"Kam jedeš, Františku?"

Translation:Where are you going, František?

September 15, 2017

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Why "where do you go, František" is not accepted?


For habitual action we use chodit, not jít.


Ah thanks! And is the conjugation same as mluvit?


On a lark, I tried "Whence are you going, František?" This is probably an arguable case, but I submitted it for acceptance anyway. It isn't like I'm asking for "Whithersoever goeth thou, Fleance?" :p


In older English your sentence would have to use "whither" rather than "whence".

whither = to where
whence = from where

Whither goest thou?
Whence comest thou?

Also, with "thou" you want "goest/comest". The form "goeth/cometh" is third person.


Exactly. Czech still makes these distinctions that middle English used to make.

Whither goest thou? - Kam jdeš/jedeš (ty)?

Whither go you? - Kam jdete/jedete (vy)?


@ion1122 said it best, but

  • kam ≈ whither
  • odkud ≈ whence


Sorry if I missed it in one of the lessons but I can't seem to find it again. What's exactly the difference between kde and kam ?


What's exactly the difference between kde and kam ?

Kde: Interrogative where without movement.

Kam: Interrogative where with movement towards.

— Kde jsi a kam jdeš? (“Where are you and where are you going to?”)

The third particle of interest is odkud (od + kde), used in the question “where from”:

— Odkud přijdeš, kde jsi a kam půjdeš? (“Where are you arriving from, where are you and where will you go to?”)


Is "Kam jdeš, Františku?" also correct? And why yes/no? I'm helping myself with some online dictionaries while doing these exercises and "jdeč" was the correct form found there..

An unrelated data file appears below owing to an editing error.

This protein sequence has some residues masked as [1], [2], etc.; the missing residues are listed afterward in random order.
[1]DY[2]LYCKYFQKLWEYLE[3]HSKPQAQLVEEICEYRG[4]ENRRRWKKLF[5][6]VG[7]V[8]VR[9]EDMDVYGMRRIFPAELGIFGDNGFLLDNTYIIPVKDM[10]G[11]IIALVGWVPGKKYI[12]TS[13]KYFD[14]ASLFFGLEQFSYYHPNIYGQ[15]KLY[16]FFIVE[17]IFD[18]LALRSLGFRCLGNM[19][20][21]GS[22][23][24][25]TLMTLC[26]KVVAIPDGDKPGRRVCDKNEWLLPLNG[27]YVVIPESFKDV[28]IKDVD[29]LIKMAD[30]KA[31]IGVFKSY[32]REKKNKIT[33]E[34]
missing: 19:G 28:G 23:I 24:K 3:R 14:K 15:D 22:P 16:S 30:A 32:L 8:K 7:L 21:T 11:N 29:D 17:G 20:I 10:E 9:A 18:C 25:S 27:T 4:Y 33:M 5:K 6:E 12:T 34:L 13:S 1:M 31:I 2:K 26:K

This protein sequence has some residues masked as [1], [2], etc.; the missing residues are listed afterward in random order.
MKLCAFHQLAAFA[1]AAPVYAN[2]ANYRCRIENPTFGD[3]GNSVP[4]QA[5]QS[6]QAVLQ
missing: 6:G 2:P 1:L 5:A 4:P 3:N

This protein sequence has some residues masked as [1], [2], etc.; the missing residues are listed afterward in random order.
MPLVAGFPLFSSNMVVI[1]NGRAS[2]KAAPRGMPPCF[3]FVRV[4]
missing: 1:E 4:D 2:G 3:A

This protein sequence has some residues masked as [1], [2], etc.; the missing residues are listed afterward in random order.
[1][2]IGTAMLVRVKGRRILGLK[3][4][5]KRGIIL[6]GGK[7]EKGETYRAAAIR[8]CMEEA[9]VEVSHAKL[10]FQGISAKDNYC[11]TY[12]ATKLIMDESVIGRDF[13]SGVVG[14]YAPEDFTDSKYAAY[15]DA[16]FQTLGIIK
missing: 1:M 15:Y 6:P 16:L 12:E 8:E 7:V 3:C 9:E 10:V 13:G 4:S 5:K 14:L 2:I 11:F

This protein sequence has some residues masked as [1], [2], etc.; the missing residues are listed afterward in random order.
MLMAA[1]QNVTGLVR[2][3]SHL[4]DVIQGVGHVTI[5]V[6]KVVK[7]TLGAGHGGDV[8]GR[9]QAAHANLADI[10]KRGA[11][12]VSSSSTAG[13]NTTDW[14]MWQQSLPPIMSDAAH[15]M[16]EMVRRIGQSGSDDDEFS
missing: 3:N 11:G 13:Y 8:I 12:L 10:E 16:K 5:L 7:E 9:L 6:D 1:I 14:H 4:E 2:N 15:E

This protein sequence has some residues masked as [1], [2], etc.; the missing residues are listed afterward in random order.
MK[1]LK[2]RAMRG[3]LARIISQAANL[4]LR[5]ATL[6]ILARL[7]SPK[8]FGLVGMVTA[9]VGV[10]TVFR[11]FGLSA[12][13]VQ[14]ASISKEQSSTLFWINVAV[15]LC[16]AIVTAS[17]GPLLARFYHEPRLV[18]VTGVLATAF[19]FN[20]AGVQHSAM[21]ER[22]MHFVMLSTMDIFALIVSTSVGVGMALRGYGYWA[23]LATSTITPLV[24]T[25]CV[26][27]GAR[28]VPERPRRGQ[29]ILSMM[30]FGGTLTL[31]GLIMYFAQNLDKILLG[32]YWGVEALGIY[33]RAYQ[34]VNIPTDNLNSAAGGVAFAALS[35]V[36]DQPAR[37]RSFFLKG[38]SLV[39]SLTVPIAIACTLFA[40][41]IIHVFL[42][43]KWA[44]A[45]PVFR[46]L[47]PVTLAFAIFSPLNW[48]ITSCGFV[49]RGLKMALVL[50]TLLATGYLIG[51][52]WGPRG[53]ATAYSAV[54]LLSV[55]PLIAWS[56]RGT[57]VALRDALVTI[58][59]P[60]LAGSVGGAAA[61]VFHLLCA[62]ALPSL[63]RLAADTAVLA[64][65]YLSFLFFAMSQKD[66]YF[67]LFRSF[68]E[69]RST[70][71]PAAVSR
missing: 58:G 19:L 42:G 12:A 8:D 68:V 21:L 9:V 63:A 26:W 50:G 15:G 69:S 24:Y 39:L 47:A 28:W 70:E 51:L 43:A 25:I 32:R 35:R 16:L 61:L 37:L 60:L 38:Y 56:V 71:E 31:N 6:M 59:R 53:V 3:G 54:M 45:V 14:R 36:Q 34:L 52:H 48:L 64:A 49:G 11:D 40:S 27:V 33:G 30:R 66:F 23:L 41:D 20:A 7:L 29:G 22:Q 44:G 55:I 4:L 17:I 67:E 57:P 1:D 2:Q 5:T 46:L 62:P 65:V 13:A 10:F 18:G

Is "Kam jdeš, Františku?" also correct?

Yes it is correct but not the same.

In Czech (as is explained in one of the lessons) verbs of movement contain information about how the movement is taking place (in English, verbs of movement usually emphasise direction instead).

In your example, you are using the verb jít, whereas the course uses jet. The former means going (or coming) on foot, the latter means going (or coming) using a means of ground transportation, such as a car, a horse or a bicycle.

And now my own question: if good old František is wheelchair-bound, jde nebo jede?


Since you have German as one of the languages you study, this may help:

jít (Kam jdeš?) = gehen (Wohin gehst du?)

jet (Kam jedeš?) = fahren (Wohin fährst du?)


Why does the ending of the man's name change? I'm assuming you could not also use "František" here, as well.


In Czech, when calling someone, you use the https://en.wikipedia.org/wiki/Vocative_case. And very strictly. You cannot call him directly "..., František", unless you are speaking Slovak instead of Czech.

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